Showing posts with label ogl. Show all posts
Showing posts with label ogl. Show all posts

Wednesday, July 6, 2016

Class Struggles/Plays Well With Others: The Vile Witch

Mazes & Perils is the newest game on the OSR scene.   I covered the game in a "Class Struggles" back in May.  Then I focused on the new(er) magic using classes in the game.  There was a promise then that there would be more classes.
Given the Holmesian origins of this game the newest class is, appropriately, a witch.

The Vile Witch is the newest class for Mazes & Perils from +Vincent Florio, +Brian Fitzpatrick and +Sal Valente 
Before I talk about the class I want to give a shout out to cover artist +Jacob Blackmon. He is the one responsible for my new header above.

The Vile Witch is a 14 page book (cover, 2 pages of OGL, 1 page of ads, 1 title page for 9 pages of content) dedicated to the new vile witch spell caster. This is a character that revels in what others throw away.  It immediately reminded me of the Junk Lady in the movie Labyrinth AND Maja the witch from Adventure Time; she is the witch that buys Marceline's teddy bear Hambo for its memories.  The idea is that there is power in memories and power in items that have been associated with others.  It's a powerful archetype really and one with a LOT of potential.
But because the witch is so often mired in the refuse of others her appearance and form suffers.

The class has a lot of interesting features and powers in addition to some new spells and familiars.  Vile Witches are limited to 9th level. I think I see why, but I would try them to 10th or 12th like the other spell casting classes. Though she does have more powers (familiars and "vile blood") as well as a quicker spell advancement.
The book has both "vile familiars" and "common familiars". Common familiars can be used by any spell casting class, the vile ones are for the vile witch.  The rules are simple, as befitting the M&P game, and easy to use.  If you want familiar rules then this is a good choice to be honest even if you never use the class itself.
The book also contains 19 new vile witch spells.  While these spells could be used with any other magic using class, they are very specific to the vile witch and really give her a lot of flavor and color.

For just under $2 there is a lot of material here. It is a very different sort of witch and I like that. I am certain that this class will make for some great NPCs and hopefully some really great PCs as well.

Class Struggles
What I kept thinking while reading it was that a Vile Witch dedicated to the Goddess, Tlazolteotl would be a good idea. She could even be "good" or Lawfully aligned. Something like a "Sin Eater".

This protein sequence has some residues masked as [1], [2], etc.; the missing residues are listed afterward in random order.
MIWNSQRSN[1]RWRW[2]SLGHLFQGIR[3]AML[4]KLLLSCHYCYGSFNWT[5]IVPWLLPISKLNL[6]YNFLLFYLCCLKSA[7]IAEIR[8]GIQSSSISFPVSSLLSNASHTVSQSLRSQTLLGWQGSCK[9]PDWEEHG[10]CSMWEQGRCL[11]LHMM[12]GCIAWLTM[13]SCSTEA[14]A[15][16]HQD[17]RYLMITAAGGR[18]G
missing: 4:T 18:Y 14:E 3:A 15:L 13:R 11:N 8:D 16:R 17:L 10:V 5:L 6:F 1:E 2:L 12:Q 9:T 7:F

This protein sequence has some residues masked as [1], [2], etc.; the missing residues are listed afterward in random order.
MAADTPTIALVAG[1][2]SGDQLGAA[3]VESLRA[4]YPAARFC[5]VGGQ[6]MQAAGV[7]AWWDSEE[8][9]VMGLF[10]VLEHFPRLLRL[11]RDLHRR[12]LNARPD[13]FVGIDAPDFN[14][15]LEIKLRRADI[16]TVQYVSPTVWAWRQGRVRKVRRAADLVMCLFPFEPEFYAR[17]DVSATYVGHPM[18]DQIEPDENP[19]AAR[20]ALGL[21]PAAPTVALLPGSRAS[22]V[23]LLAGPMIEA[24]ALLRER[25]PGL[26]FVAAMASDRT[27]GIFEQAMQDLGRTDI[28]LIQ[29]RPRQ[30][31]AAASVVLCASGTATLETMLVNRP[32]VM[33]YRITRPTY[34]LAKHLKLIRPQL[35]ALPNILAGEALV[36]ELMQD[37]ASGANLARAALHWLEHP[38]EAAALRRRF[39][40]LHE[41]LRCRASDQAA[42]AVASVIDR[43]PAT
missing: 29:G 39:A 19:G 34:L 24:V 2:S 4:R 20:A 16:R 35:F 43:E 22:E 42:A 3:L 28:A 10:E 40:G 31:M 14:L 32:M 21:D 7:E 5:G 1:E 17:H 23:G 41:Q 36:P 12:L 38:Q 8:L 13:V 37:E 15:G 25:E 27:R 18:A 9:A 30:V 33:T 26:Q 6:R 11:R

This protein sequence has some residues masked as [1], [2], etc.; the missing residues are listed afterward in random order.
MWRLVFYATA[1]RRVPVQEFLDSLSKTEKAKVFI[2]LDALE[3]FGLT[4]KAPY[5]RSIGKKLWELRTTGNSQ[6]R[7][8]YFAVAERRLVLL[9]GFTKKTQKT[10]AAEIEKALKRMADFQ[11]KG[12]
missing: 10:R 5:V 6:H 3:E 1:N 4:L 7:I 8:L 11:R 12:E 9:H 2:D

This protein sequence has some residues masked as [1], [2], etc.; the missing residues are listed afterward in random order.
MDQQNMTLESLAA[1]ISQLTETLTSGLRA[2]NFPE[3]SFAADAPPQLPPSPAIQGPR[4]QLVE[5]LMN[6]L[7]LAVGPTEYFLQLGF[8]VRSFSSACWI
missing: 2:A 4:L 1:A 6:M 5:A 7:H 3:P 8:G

Her job is to make good things happen by "eating" the bad things.
Only a thought, but it would be how I'd play the class.
Unlike other classes I have talked about under the Class Struggles banner I can't really think of a similar class.  Maybe

Plays Well with Others
Mazes & Perils is firmly rooted in the "Basic" era style gaming and Holmes in particular.  That being true it works really, really well with my own Basic Era Witch class and many others.

If I were to convert this to my own book I might call them a "Sin Eater Tradition" for Lawful witches or "Vile Witch Tradition" for Neutral and Chaotic ones.

For Occult Powers I might try this;

Lesser: Vile Familiar
Minor: Toxic Blood
Medial: Greater Glamour
Greater: Curse
Major: Shape Change
Superior: Vile Apotheosis

Have to work out all the details of these, but the idea is that exposure to all this...stuff...changes the vile witch is both physical and supernatural ways.

Here are some spells from my book that you can use with the Vile Witch.

Level: Witch 1
Range: Touch
Duration: 1 minute per level
This spell causes the target creature to suffer from poor health.
Witches must succeed at a touch attack to strike the target. Subjects who fail their saving throw suffer a –1d6 penalty to Constitution, with an additional –1 per two caster levels (maximum additional penalty of –5). The subject’s Constitution score cannot be reduced below 1.
Material Components: A dried up dandelion.

Sour Stomach
Level: Witch 1
Range: One Target (within 25’ + 5’ per 2 levels)
Duration: 2 hours per level